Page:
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Democrats Are Open To Ditching Biden In 2024

Donald Trump this, Ron DeSantis that. The race for the 2024 Republican presidential nomination has been getting all the attention lately. But at least one person is trying to make fetch (and history) happen on the Democratic side. Last weekend, self-help author, motivational speaker and 2020 presidential candidate Marianne Williamson announced she was running for president again.

President Biden hasn’t announced his bid to seek reelection yet, but it will likely come soon. That means Williamson will attempt to defeat a sitting president for renomination, which has never happened in the modern primary era. 

But the modern primary era has few examples of competitive primaries against sitting presidents, and it’s unwise to forge iron laws of politics (i.e., “sitting presidents are invincible in primaries”) from such a small sample size. And conditions may be ripe for a serious primary challenge against Biden, though it probably won’t be Williamson (more on that in a minute).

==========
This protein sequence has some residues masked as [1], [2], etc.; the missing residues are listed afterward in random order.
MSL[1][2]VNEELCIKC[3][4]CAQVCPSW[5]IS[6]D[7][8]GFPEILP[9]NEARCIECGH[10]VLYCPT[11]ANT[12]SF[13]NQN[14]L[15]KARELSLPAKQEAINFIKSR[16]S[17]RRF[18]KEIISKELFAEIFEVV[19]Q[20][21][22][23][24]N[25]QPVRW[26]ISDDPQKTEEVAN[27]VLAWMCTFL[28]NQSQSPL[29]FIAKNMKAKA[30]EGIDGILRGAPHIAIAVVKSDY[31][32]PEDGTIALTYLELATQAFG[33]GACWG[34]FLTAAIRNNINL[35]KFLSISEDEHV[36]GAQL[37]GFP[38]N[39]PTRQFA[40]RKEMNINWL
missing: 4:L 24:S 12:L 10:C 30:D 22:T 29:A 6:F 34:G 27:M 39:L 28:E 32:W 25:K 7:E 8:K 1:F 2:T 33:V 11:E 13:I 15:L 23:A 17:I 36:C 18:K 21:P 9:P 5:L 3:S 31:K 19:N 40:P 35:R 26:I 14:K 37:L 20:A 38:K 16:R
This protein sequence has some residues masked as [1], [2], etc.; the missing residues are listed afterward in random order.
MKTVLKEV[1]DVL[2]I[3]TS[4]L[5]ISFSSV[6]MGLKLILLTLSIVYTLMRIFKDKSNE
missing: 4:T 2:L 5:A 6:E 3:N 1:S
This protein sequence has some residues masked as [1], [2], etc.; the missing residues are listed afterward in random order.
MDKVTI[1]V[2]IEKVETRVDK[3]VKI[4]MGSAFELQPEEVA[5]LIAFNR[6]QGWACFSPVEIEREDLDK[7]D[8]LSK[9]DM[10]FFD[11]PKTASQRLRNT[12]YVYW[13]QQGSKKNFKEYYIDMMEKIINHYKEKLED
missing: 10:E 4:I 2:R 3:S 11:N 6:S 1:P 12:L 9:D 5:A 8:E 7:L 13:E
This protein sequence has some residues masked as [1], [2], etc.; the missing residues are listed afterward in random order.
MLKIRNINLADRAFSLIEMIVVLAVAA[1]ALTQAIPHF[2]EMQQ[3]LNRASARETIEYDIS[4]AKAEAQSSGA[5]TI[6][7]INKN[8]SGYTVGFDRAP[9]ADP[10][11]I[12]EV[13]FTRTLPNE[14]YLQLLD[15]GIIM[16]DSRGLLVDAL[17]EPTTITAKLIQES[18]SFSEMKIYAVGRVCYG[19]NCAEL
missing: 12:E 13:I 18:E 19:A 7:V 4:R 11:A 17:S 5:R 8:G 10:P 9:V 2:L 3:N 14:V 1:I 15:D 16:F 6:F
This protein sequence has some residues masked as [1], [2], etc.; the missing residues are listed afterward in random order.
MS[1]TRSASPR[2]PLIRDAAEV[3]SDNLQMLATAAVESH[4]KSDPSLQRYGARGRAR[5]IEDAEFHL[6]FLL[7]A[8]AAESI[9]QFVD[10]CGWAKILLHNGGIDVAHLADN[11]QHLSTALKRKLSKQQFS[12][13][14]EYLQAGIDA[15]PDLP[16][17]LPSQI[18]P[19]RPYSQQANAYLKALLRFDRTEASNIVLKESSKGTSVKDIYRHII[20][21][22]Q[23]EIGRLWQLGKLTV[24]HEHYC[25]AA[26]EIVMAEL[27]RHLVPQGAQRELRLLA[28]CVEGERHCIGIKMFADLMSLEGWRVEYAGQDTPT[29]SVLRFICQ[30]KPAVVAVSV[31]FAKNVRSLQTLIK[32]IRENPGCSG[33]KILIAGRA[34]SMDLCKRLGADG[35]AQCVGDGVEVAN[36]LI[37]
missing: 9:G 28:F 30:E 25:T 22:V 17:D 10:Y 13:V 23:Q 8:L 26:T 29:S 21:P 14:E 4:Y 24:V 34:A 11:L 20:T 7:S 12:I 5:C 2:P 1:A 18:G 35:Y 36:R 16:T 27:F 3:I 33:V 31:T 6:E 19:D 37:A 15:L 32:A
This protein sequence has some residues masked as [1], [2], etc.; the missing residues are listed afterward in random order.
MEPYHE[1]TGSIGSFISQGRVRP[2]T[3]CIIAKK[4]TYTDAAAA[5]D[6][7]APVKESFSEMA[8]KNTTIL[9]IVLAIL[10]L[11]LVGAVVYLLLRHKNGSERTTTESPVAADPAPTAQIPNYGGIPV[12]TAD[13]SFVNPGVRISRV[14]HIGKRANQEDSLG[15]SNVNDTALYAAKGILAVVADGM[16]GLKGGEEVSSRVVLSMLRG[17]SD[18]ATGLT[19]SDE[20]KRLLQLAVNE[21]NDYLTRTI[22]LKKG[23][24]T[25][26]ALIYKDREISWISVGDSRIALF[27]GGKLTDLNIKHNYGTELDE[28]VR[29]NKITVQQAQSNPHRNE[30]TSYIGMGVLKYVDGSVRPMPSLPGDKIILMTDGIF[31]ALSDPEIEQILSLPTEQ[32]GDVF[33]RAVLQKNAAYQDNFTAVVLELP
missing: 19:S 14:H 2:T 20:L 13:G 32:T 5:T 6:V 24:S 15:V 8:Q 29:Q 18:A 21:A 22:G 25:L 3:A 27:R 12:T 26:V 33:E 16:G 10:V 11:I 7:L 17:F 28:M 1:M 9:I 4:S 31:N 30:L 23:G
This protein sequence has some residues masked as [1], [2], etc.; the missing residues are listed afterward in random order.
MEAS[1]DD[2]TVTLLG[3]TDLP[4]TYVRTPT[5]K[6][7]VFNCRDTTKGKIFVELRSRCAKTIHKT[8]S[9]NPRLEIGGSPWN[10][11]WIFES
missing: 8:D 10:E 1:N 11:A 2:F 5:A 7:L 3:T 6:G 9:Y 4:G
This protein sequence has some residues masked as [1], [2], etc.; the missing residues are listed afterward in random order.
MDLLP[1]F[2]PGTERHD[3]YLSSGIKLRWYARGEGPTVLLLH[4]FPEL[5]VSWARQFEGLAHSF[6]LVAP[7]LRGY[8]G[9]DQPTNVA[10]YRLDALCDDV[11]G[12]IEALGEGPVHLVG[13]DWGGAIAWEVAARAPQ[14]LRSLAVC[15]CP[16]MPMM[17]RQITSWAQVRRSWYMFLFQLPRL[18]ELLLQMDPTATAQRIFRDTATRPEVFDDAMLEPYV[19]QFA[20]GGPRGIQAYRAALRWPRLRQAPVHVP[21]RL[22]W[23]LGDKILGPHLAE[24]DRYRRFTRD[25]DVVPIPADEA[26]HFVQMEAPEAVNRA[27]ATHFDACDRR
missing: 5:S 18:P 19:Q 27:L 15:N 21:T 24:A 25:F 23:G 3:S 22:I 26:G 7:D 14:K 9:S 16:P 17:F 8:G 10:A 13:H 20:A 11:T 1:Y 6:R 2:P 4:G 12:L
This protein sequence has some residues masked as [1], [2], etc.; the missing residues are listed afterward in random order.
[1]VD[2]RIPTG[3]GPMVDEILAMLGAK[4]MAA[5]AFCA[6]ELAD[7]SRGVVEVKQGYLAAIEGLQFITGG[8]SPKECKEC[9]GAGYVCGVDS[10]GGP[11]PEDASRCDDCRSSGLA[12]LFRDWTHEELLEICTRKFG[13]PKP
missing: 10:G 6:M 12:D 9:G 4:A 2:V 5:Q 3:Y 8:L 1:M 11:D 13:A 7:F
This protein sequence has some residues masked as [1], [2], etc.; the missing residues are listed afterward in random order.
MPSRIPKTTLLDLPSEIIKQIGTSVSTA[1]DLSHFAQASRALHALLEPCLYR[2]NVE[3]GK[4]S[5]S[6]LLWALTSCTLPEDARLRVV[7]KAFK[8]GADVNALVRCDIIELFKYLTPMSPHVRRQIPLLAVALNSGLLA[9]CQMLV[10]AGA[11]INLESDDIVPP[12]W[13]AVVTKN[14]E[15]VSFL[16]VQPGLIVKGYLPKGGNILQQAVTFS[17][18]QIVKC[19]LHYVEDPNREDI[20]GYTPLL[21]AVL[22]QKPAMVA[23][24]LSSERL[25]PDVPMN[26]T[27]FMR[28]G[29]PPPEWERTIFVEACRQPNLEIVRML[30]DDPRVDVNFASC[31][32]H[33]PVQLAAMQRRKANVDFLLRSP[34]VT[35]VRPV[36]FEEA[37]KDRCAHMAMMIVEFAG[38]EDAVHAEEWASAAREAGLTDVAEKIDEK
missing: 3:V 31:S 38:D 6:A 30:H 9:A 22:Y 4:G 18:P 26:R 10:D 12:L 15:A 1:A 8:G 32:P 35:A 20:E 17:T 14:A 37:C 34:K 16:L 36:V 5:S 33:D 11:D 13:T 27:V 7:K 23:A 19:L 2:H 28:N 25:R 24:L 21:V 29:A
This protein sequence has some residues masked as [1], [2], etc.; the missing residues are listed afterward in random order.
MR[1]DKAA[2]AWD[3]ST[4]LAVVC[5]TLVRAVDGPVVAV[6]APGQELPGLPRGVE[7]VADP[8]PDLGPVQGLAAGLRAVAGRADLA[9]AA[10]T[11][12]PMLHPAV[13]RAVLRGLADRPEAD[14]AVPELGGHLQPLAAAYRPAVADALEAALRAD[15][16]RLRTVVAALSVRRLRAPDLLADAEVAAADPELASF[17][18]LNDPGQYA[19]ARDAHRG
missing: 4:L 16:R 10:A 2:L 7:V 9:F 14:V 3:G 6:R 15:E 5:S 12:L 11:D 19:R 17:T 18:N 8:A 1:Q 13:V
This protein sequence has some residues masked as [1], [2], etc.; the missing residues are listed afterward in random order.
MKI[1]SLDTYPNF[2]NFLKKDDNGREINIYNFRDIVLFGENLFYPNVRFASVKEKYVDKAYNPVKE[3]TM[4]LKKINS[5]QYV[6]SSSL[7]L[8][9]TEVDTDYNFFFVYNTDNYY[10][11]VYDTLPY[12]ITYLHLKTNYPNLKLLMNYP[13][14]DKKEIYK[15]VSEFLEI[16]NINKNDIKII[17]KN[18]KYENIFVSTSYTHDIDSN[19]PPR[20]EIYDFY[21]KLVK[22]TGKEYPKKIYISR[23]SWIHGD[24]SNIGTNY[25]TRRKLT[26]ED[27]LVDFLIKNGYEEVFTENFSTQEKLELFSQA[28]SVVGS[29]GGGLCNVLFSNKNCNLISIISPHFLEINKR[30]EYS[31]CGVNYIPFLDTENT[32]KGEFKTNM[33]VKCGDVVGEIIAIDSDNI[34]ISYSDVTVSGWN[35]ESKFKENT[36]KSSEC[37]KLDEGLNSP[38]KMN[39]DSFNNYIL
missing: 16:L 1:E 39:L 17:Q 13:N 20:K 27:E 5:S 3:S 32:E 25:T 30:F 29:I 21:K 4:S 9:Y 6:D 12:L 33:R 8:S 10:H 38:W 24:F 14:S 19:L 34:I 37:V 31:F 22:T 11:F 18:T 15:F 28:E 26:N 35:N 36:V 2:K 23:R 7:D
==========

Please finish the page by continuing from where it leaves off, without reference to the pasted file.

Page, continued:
Marianne Williamson is running for president. Does she have a shot against Joe Biden?

Polling suggests that Democrats aren’t thrilled with the idea of Biden as their nominee again. Only 31 percent of Democrats and Democratic-leaning independents said they want the party to renominate Biden, while 58 percent said they’d prefer someone else, according to an ABC News/Washington Post poll from Jan. 27-Feb. 1. That lack of enthusiasm is unusual. According to historical CNN polling, majorities of Democrats wanted to renominate Bill Clinton in 1996 and Barack Obama in 2012, and a majority of Republicans wanted to renominate Trump in 2020.

Early polling of the Democratic primary contest also shows Biden getting nowhere close to majority support. For example, he received support from just 36 percent of Democratic registered voters in a Feb. 15-16 national poll from Harris/the Harvard University Center for American Political Studies, while the rest of the poll’s respondents opted for the likes of Vice President Kamala Harris, former Secretary of State Hillary Clinton or Sen. Bernie Sanders.